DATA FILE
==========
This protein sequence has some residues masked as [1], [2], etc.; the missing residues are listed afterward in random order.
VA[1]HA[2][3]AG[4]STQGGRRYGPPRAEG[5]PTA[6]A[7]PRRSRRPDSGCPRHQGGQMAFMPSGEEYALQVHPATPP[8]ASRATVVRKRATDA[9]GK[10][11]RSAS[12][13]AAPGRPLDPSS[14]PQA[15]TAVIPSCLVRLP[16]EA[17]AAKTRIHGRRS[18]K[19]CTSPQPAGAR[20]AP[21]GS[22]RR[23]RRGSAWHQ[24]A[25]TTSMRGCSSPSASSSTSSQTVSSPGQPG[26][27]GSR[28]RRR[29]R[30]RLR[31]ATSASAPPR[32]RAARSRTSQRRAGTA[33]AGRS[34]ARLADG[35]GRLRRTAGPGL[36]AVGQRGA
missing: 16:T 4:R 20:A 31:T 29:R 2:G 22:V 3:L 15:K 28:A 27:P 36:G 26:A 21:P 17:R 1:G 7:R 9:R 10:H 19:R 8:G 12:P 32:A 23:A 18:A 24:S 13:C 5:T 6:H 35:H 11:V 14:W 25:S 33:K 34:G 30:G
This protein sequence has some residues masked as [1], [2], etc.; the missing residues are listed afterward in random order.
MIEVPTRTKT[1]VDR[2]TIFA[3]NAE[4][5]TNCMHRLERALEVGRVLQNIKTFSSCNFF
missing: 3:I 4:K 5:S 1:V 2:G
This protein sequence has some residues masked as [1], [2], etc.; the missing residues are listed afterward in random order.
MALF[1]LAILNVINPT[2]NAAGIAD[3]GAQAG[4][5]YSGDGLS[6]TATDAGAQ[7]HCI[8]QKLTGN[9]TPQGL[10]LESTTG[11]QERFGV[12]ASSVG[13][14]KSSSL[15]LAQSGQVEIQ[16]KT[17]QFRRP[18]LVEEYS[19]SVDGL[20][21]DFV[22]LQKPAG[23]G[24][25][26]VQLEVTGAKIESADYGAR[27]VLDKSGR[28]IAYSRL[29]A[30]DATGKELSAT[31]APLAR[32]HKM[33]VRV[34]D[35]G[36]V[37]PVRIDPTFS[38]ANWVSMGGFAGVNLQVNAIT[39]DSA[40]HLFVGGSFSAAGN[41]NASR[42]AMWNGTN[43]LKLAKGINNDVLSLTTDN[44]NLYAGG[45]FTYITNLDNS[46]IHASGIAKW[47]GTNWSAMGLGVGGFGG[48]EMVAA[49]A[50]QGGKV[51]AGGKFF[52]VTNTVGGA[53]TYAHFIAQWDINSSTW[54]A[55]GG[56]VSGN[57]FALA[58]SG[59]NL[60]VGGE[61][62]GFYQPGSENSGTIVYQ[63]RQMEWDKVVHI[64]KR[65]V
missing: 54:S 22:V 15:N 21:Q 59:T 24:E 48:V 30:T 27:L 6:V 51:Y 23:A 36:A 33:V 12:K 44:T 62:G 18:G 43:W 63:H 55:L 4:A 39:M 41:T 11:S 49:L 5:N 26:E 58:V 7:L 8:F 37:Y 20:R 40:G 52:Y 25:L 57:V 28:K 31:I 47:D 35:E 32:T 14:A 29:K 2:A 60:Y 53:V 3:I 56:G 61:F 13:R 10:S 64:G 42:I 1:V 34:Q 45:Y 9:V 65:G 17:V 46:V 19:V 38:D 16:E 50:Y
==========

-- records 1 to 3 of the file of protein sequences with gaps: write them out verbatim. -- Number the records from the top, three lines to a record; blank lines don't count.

This protein sequence has some residues masked as [1], [2], etc.; the missing residues are listed afterward in random order.
VA[1]HA[2][3]AG[4]STQGGRRYGPPRAEG[5]PTA[6]A[7]PRRSRRPDSGCPRHQGGQMAFMPSGEEYALQVHPATPP[8]ASRATVVRKRATDA[9]GK[10][11]RSAS[12][13]AAPGRPLDPSS[14]PQA[15]TAVIPSCLVRLP[16]EA[17]AAKTRIHGRRS[18]K[19]CTSPQPAGAR[20]AP[21]GS[22]RR[23]RRGSAWHQ[24]A[25]TTSMRGCSSPSASSSTSSQTVSSPGQPG[26][27]GSR[28]RRR[29]R[30]RLR[31]ATSASAPPR[32]RAARSRTSQRRAGTA[33]AGRS[34]ARLADG[35]GRLRRTAGPGL[36]AVGQRGA
missing: 16:T 4:R 20:A 31:T 29:R 2:G 22:V 3:L 15:K 28:A 27:P 36:G 26:A 21:P 17:R 1:G 7:R 9:R 10:H 19:R 8:G 12:P 32:A 23:A 18:A 24:S 13:C 5:T 6:H 35:H 11:V 14:W 25:S 33:K 34:G 30:G
This protein sequence has some residues masked as [1], [2], etc.; the missing residues are listed afterward in random order.
MIEVPTRTKT[1]VDR[2]TIFA[3]NAE[4][5]TNCMHRLERALEVGRVLQNIKTFSSCNFF
missing: 3:I 4:K 5:S 1:V 2:G
This protein sequence has some residues masked as [1], [2], etc.; the missing residues are listed afterward in random order.
MALF[1]LAILNVINPT[2]NAAGIAD[3]GAQAG[4][5]YSGDGLS[6]TATDAGAQ[7]HCI[8]QKLTGN[9]TPQGL[10]LESTTG[11]QERFGV[12]ASSVG[13][14]KSSSL[15]LAQSGQVEIQ[16]KT[17]QFRRP[18]LVEEYS[19]SVDGL[20][21]DFV[22]LQKPAG[23]G[24][25][26]VQLEVTGAKIESADYGAR[27]VLDKSGR[28]IAYSRL[29]A[30]DATGKELSAT[31]APLAR[32]HKM[33]VRV[34]D[35]G[36]V[37]PVRIDPTFS[38]ANWVSMGGFAGVNLQVNAIT[39]DSA[40]HLFVGGSFSAAGN[41]NASR[42]AMWNGTN[43]LKLAKGINNDVLSLTTDN[44]NLYAGG[45]FTYITNLDNS[46]IHASGIAKW[47]GTNWSAMGLGVGGFGG[48]EMVAA[49]A[50]QGGKV[51]AGGKFF[52]VTNTVGGA[53]TYAHFIAQWDINSSTW[54]A[55]GG[56]VSGN[57]FALA[58]SG[59]NL[60]VGGE[61][62]GFYQPGSENSGTIVYQ[63]RQMEWDKVVHI[64]KR[65]V
missing: 54:S 22:V 15:N 21:Q 59:T 24:E 48:V 30:T 27:L 6:V 51:Y 23:A 36:A 33:V 12:K 44:T 62:G 18:G 43:W 63:H 55:L 4:A 39:M 41:T 11:S 49:L 5:N 26:E 58:V 7:L 8:F 37:Y 20:R 40:G 52:Y 25:L 57:V 28:K 31:I 47:D 35:E 32:T 14:A 29:K 2:A 60:Y 53:V 3:I 56:G 61:F 13:R 10:S 64:G 42:I 1:V 34:Q 45:Y 9:V 65:G 17:V 46:V 19:V 38:D 16:E 50:Y